May 2022
FRESH from the Garden
SEL: Lessons from the Garden
I am often amazed at how many life lessons we can learn from observing the garden and how plants communicate their needs. Consider these three unexpected ways that students may relate to plants.

1. Let's start with boundaries. I have struggled with setting boundaries in the past. I was worried about upsetting someone or letting others down, but when I observe the garden and the boundaries set by the garden beds, pathways, as well as fences, I can see that boundaries help to keep the plants safe, healthy and allow for their optimal growth. The pathways keep the plants from being trampled and the fences keep some pests out of the garden. In parallel, setting boundaries in our lives can keep us healthy and allow us to grow. 
2. While plants cannot talk, they certainly can communicate their needs to us through their “body language.” A wilted plant lets you know it needs water; yellowing plants tell us they might need more nutrients; long, leggy plants let us know they are having to reach for the light. A sunflower, leaning over with its heavy, burdensome flower head, might need a little support while it reaches its full potential. Taking a walk through the garden with students and observing the plants and what they are telling us can be a great way to talk about how we also communicate our needs through our body language.

3. Another fun take on this is to observe plants and look for their “personality traits." A cactus could be seen as having a “prickly” personality, while a large tree might be seen as strong and confident. Tall grass might be characterized as “wishy washy” because it goes whatever direction the wind blows.
I have enjoyed sharing Social Emotional Learning Activities with you throughout the school year and encourage you to see what lessons you and your students have learned from the garden. We look forward to sharing a new series with you starting in September; stay tuned for Growing your Soil.
Growing School Gardens Summit
Amy and Doug were presenters at the Growing School Gardens Summit in Denver, Colorado, April 22-25. The conference gathered 400 folks together who are invested in school gardens. Those 400 participants represented 6,000 school gardens utilized by 2.5 million students. Among the attendees were three teachers Amy and Doug have worked with in the Cabarrus County School System. We asked them each to reflect on their experience and offer a key take-away to share with FRESH readers.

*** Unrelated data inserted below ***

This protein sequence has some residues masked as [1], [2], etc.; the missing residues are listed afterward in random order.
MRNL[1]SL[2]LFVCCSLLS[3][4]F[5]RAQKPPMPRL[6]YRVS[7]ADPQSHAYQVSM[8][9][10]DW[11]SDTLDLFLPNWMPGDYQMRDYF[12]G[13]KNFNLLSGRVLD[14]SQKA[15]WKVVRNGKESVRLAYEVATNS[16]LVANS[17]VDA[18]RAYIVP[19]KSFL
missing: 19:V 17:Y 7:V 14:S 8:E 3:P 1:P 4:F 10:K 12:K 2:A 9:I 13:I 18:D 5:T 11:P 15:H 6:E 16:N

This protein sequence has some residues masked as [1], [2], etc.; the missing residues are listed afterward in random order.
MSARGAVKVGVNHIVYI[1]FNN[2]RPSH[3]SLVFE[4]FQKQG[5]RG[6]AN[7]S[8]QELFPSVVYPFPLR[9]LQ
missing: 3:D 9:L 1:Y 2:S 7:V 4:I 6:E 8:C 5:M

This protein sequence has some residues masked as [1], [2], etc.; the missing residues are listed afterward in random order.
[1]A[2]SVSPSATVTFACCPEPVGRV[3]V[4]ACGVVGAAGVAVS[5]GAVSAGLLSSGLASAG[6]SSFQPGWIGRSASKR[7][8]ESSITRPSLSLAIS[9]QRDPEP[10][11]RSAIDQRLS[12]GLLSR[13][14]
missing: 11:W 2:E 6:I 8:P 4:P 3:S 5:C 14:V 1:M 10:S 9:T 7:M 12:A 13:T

Amy Bowman: It was wonderful to feel a part of such a positive movement and to feel a part of something much larger. While it was great to reconnect with friends I have made through various training sessions over the years, my biggest take-away was the new connections I made. I am excited to partner with others and learn how they work with their school systems and hope that will enable us to continue to grow this movement.

Doug Vernon: One of my biggest take-aways from the conference was the reminder of how there are numerous entry points to using the garden. For example, we learned ways to cultivate future engineers in the garden by using trellis building to address several curriculum standards while solving a real life garden problem. 

Megan Charlton: The experience and connections I have made this week are incredible! I can’t wait to build more lessons on tasting into my garden lessons with a variety of foods that do not require cooking! I also learned the importance of connecting with all parties involved in school gardens: administrators, teachers, facilities, etc. 

Jill Staton: It was an amazing weekend to meet others and share excitement about the school garden. I was able to gain ideas, contacts, and other community partners. Presenting all of the great stuff we are doing in Cabarrus County was awesome and the feedback we received was amazing.

Jennifer Caligan: Attending the first annual Growing School Gardens Summit was an amazing experience! While networking with others that share the same struggles, same dreams, and new ideas was a HUGE experience, the takeaway that impacted me the most was how the garden can be used as a social and emotional workspace for students AND staff members. I also was able to dive deeper into how to use the garden to celebrate and promote diversity of the cultures within our schools. I can’t wait to start writing grants when my feet hit the school door tomorrow!
Videos: Growing Sweet Potato Slips, Part 2 & 3
Did you start your own sweet potato slips after receiving last month’s enews? If you missed part one of the process, go back and check it out. In part two, Amy and Doug show you how to harvest the shoots and root them in water, and part three shows how simple it is to plant them in the garden. 

If time slipped by and you didn’t have a chance to grow your own slips this year, check with your local farm supply store or garden center. Slips are often sold as bundles of 25 or 50. Make sure your planted slips stay moist for 3-5 days as they establish roots and you'll be rewarded with a back-to-school harvest.
Hydroponics Equipment for Sale
Main Street Marketplace in China Grove, NC, has a vertical hydroponics system for sale below market value. It has been used for less than a year and is in near-perfect condition. If you'd like to learn more, contact Hope Oliphant at 704-855-2909.
Oops!
Due to a technical snafu, the March issue of FRESH may have ended up in your Spam folder. If you missed the March issue, you can view it here.

Like teachers, the FRESH eNews will be on hiatus through the summer. If you're looking for garden inspiration (because we know teachers' wheels are always turning), be sure to review our eNews archives.
Find more School Garden Resources on our website:
Questions? Contact us!
Amy Bowman • asbowman@ncsu.edu
Doug Vernon • dpvernon@ncsu.edu